310.12 Dwelling Services and Feeders, P.I. Draft for 2023

Devin Hanes

Member
Location
United States
attached is the 1956 proposal, right side middle of third page.

“Also in connection with this table, the utility people pointed out that aluminum wire for services was being modified from the 84 per cent value previously given in the Code, that is 84 per cent of the copper carrying capacity, and while they were in agreement with that because the data was the result of a study by the sub-committee, they did want to point out that in a 3-wire single phase, with only one of the wires loaded, it would not be necessary to go to the higher values.
It was proposed that a note be made for 2 to 4/0, the allowable capacity, it would be one, the 84 percent value, and these values were ironed out by the Correlating Committee to values normally used by the Code so that for #2, 100 amperes; #1, 110 amperes; for #0, 120. That, too, was adopted by the Correlating Committee. There were minor editorial changes but those are the changes in substance."



also attached is 1953 NEC pages, page 7 note one shows how all aluminum was sized originally, 84%

also attached are 1956 NEC pages, page 4 table note is where this allowance was originally and it was for all single phase services not just residential


I appreciate the input and information
 

Attachments

Devin Hanes

Member
Location
United States
See 1993 cmp statement on rejection of allowing 120/208. Attached is a copy, here is a sample. you may also find Log#2616 substantiation interesting, it goes onto the second page.

middle of left side of first page attached
1993 ROP page 229 Log#2449
6-103-(Article 310 Notes to Ampacity Tables....
Proposal; allow 120/208 into this section (paraphrasing)
Panel action; Reject
Panel Statement on rejection;
In a three wire circuit consisting of two phase conductors and a neutral , the neutral carries approximately the same current as the phase conductors. The heat dissipation will not be the same on these circuits as on the three wire 120/240 volt single phase circuits. The ampacities of these tables are based only on these 3 wire single phase 120/240 volt circuits. See Note 10(b) of the Notes to the Ampacity Tables.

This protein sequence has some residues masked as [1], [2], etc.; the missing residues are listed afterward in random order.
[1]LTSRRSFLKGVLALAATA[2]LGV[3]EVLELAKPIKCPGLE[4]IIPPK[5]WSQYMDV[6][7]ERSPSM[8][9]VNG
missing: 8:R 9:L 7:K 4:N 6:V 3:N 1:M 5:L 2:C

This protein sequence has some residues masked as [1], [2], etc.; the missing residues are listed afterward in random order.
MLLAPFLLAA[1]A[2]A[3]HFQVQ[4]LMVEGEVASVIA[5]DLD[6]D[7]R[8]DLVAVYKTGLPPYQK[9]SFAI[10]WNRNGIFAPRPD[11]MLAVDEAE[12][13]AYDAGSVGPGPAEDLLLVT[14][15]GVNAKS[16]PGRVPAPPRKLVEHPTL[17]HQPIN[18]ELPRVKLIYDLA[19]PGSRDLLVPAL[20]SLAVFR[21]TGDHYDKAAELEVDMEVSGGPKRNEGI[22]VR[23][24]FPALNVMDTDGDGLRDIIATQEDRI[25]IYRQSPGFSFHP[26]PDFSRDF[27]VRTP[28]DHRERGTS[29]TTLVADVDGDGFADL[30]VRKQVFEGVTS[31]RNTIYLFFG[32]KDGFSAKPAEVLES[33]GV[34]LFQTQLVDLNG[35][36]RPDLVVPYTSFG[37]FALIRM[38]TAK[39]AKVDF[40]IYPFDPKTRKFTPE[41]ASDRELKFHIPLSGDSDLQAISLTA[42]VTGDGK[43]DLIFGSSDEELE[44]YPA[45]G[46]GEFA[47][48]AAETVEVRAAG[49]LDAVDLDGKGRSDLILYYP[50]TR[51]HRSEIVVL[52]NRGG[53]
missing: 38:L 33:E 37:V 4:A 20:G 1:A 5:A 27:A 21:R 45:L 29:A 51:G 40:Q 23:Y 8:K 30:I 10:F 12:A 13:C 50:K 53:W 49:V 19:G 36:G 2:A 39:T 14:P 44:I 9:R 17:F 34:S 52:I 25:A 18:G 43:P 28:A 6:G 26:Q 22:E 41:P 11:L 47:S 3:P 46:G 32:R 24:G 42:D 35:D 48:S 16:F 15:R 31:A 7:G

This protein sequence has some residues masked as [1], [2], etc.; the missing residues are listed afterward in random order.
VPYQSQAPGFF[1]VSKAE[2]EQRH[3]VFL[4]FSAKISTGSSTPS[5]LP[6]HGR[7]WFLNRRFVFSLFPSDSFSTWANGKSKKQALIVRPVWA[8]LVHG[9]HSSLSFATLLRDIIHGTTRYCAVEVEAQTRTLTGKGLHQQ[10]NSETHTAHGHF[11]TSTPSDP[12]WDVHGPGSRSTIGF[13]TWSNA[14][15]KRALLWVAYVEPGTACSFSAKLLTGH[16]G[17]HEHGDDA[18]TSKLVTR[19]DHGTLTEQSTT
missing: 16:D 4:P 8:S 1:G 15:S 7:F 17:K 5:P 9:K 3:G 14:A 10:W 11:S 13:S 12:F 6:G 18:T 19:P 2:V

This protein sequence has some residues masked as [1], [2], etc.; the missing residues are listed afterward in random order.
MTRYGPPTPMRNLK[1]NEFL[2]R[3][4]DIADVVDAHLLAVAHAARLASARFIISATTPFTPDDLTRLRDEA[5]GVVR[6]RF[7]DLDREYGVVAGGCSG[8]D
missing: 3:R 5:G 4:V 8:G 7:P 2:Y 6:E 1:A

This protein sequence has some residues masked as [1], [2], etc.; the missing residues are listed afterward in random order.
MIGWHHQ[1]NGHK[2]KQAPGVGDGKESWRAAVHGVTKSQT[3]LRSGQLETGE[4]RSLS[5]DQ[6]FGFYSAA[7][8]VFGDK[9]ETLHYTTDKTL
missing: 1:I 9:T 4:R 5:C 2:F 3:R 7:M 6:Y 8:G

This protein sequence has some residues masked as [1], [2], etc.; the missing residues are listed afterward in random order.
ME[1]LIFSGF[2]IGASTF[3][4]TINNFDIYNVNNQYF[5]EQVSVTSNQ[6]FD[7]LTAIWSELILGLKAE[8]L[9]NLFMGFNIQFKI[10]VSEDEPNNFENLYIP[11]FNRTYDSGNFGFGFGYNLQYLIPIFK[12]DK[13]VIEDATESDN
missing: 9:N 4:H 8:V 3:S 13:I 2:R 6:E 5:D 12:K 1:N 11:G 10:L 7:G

Vote On Panels Action; Unanimously Affmirmative , the panel unanimously rejected the proposal to allow 120/208 added to the allowance.


 

Attachments

Devin Hanes

Member
Location
United States
The 2017 vote was not unanimous, two panel members agree with me,
here are their 2017 comments on their negative votes
Negative with Comment
Huddleston, Jr., Robert L.
1. Section 220.61(C)(1), which (4) references in the FR, states: Prohibited Reductions. There shall be no reduction of the neutral or grounded conductor capacity applied to the amount in 220.61(C)(1) or portion of the amount in (C)(2) from that determined by the basic calculation: (1) any portion of the 3-wire circuit consisting of 2 ungrounded conductors and the neutral conductor of a 4-wire, wye-connected 3-phase system. 2. Section 310.15(B)(5)(b) states: In a 3-wire circuit consisting of two phase conductors and the neutral conductor of a 4-wire, 3-phase wye-connected system, a common conductor carries approximately the same current as the line-to-neutral load currents of the other conductors and shall be counted when applying the provisions of 310.15(B)(3)(a). 3. In addition, the ampacity adjustment for the grounded conductor allowed in single-phase 120/240 volt systems is based on the fact that when the two phase conductor currents are balanced, there is no current at all in the grounded conductor. If the two phase conductor currents are not identical, the grounded conductor only carries the imbalance, which is generally a very low amount of current. Because of this, the neutral is not really considered a current-carrying conductor and it does not produce heat in the raceway or cabling encasing the feeder. However, if the grounded conductor conducts significant current, as it would in a 3-wire 208/120 volt system, heat would be generated in this conductor. This should eliminate the reduction in sizing that FR 1504 allows.
Kent, Gerald W.
No technical substantiation was provide to allow for this change. In a 120/240v systems, heat is generated in effectively two conductors under full load. In a fully loaded 120/208v system, heat would be generated in all three conductors. Time honored tradition has shown the deductions work for 120/240v systems I believe due to the 'zero' effect of the neutral load that would not be present in 120/208v system.
 

Devin Hanes

Member
Location
United States
Yes it was recently added, but without evidence of a real world issue with the rule, it is my opinion, that the CMP will be unlikely to make a change. Part of the substantiation for the 2017 change was that this has been permitted by the Canadian Electrical Code without evidence of problems.
I appreciate the input, I will adjust the proposal to focus more on this, CEC did not have this table until 2015, before then they effectively just allowed a 1amp ampacity increase on #6 aluminum and 2/0 copper. part of their substantiation for the 2015 table was that the NEC allows it, which the NEC did not.

First attachment is when CEC added table in 2015

second attachment is a previous edition ampacity table, the #6 and 2/0 allowance where notes to the table, when you consider the next size up rule, they are effectively just giving you 1 amp more ampacity unless your actual load is above 50 or 175 amps respectively.

thanks again, I would appreciate it if you point out anything else you think I am overlooking.
 

Attachments

Devin Hanes

Member
Location
United States
Would anyone mind reviewing my latest revision before I submit it? I would appreciate any input or feedback good or bad. Thanks.

I've already posted in this thread the attachments referenced. The change is just removing 120/208 from the allowance. Below is the substantiation.